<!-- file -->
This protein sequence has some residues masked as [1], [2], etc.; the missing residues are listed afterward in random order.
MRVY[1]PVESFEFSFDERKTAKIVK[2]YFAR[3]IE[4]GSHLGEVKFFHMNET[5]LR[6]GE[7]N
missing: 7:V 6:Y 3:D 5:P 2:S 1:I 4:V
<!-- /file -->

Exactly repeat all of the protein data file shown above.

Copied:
This protein sequence has some residues masked as [1], [2], etc.; the missing residues are listed afterward in random order.
MRVY[1]PVESFEFSFDERKTAKIVK[2]YFAR[3]IE[4]GSHLGEVKFFHMNET[5]LR[6]GE[7]N
missing: 7:V 6:Y 3:D 5:P 2:S 1:I 4:V